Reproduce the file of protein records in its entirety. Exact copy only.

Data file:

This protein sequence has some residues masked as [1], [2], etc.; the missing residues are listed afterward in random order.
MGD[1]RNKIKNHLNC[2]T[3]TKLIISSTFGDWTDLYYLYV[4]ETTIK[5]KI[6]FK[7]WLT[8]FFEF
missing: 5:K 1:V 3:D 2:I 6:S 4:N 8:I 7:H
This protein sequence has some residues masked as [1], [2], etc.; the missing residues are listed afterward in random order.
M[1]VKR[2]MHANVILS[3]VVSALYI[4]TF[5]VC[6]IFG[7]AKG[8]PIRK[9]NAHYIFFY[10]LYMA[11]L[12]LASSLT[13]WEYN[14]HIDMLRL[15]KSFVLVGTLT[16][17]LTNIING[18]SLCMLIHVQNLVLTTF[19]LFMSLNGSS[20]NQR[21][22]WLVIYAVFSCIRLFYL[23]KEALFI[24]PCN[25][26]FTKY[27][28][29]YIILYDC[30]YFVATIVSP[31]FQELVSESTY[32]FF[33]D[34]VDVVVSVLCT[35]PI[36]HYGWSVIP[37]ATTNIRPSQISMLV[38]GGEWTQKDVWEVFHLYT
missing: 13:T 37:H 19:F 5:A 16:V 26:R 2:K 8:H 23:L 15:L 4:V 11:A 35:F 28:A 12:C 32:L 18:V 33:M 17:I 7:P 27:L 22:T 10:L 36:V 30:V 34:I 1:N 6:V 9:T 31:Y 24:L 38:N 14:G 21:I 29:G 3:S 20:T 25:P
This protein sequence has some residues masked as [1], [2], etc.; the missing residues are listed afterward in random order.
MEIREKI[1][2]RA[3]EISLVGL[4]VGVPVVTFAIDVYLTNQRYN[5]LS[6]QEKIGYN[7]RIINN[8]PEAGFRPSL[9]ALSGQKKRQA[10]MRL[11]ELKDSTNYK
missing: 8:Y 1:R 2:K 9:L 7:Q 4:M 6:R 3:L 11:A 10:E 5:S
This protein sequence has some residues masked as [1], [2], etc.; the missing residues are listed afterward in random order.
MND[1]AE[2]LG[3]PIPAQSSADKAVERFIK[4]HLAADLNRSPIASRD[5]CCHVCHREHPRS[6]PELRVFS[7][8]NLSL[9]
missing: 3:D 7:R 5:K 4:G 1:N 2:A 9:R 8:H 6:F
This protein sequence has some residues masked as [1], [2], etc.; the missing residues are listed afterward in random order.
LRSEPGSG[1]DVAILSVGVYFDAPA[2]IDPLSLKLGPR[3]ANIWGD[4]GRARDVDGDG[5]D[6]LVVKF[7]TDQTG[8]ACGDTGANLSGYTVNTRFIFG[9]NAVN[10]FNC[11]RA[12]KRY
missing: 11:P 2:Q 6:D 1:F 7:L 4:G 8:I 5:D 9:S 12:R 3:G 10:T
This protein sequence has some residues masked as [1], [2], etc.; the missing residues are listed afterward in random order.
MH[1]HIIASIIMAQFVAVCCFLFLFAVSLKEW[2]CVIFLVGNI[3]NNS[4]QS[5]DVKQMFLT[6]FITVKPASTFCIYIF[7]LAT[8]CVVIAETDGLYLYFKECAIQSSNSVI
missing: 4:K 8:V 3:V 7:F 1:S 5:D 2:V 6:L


This protein sequence has some residues masked as [1], [2], etc.; the missing residues are listed afterward in random order.
MGD[1]RNKIKNHLNC[2]T[3]TKLIISSTFGDWTDLYYLYV[4]ETTIK[5]KI[6]FK[7]WLT[8]FFEF
missing: 5:K 1:V 3:D 2:I 6:S 4:N 8:I 7:H
This protein sequence has some residues masked as [1], [2], etc.; the missing residues are listed afterward in random order.
M[1]VKR[2]MHANVILS[3]VVSALYI[4]TF[5]VC[6]IFG[7]AKG[8]PIRK[9]NAHYIFFY[10]LYMA[11]L[12]LASSLT[13]WEYN[14]HIDMLRL[15]KSFVLVGTLT[16][17]LTNIING[18]SLCMLIHVQNLVLTTF[19]LFMSLNGSS[20]NQR[21][22]WLVIYAVFSCIRLFYL[23]KEALFI[24]PCN[25][26]FTKY[27][28][29]YIILYDC[30]YFVATIVSP[31]FQELVSESTY[32]FF[33]D[34]VDVVVSVLCT[35]PI[36]HYGWSVIP[37]ATTNIRPSQISMLV[38]GGEWTQKDVWEVFHLYT
missing: 13:T 37:H 19:F 5:A 16:V 26:R 2:K 8:H 23:L 15:L 4:V 11:A 35:F 28:A 12:C 32:L 18:V 33:M 17:I 7:P 27:L 22:T 10:L 36:V 30:V 34:I 1:N 6:V 9:T 31:Y 24:L 38:N 14:G 21:I 29:G 3:S 20:T 25:P
This protein sequence has some residues masked as [1], [2], etc.; the missing residues are listed afterward in random order.
MEIREKI[1][2]RA[3]EISLVGL[4]VGVPVVTFAIDVYLTNQRYN[5]LS[6]QEKIGYN[7]RIINN[8]PEAGFRPSL[9]ALSGQKKRQA[10]MRL[11]ELKDSTNYK
missing: 8:Y 1:R 2:K 9:L 7:Q 4:M 6:R 3:L 11:A 10:E 5:S
This protein sequence has some residues masked as [1], [2], etc.; the missing residues are listed afterward in random order.
MND[1]AE[2]LG[3]PIPAQSSADKAVERFIK[4]HLAADLNRSPIASRD[5]CCHVCHREHPRS[6]PELRVFS[7][8]NLSL[9]
missing: 3:D 7:R 5:K 4:G 1:N 2:A 9:R 8:H 6:F
This protein sequence has some residues masked as [1], [2], etc.; the missing residues are listed afterward in random order.
LRSEPGSG[1]DVAILSVGVYFDAPA[2]IDPLSLKLGPR[3]ANIWGD[4]GRARDVDGDG[5]D[6]LVVKF[7]TDQTG[8]ACGDTGANLSGYTVNTRFIFG[9]NAVN[10]FNC[11]RA[12]KRY
missing: 11:P 2:Q 6:D 1:F 7:L 4:G 8:I 5:D 9:S 12:R 3:G 10:T
This protein sequence has some residues masked as [1], [2], etc.; the missing residues are listed afterward in random order.
MH[1]HIIASIIMAQFVAVCCFLFLFAVSLKEW[2]CVIFLVGNI[3]NNS[4]QS[5]DVKQMFLT[6]FITVKPASTFCIYIF[7]LAT[8]CVVIAETDGLYLYFKECAIQSSNSVI
missing: 4:K 8:V 3:V 7:F 1:S 5:D 2:V 6:L